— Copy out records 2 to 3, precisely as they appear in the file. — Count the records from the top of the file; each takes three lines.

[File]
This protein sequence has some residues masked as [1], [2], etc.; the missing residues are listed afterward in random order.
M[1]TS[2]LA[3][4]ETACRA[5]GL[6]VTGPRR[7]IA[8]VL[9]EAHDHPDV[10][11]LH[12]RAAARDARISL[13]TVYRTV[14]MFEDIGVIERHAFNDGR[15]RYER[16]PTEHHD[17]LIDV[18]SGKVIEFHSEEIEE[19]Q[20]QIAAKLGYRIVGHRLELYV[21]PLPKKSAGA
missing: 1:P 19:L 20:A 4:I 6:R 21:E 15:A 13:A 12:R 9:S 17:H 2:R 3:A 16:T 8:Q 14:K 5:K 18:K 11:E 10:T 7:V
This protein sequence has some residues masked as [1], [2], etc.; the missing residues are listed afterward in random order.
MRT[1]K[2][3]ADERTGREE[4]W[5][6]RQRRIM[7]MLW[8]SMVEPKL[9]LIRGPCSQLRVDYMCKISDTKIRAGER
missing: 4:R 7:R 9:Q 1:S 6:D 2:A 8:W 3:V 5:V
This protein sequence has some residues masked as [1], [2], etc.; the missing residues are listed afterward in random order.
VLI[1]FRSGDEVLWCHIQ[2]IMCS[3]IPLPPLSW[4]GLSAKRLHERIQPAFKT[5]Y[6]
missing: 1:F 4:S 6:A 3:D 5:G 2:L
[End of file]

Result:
This protein sequence has some residues masked as [1], [2], etc.; the missing residues are listed afterward in random order.
MRT[1]K[2][3]ADERTGREE[4]W[5][6]RQRRIM[7]MLW[8]SMVEPKL[9]LIRGPCSQLRVDYMCKISDTKIRAGER
missing: 4:R 7:R 9:Q 1:S 6:D 2:A 8:W 3:V 5:V
This protein sequence has some residues masked as [1], [2], etc.; the missing residues are listed afterward in random order.
VLI[1]FRSGDEVLWCHIQ[2]IMCS[3]IPLPPLSW[4]GLSAKRLHERIQPAFKT[5]Y[6]
missing: 1:F 4:S 6:A 3:D 5:G 2:L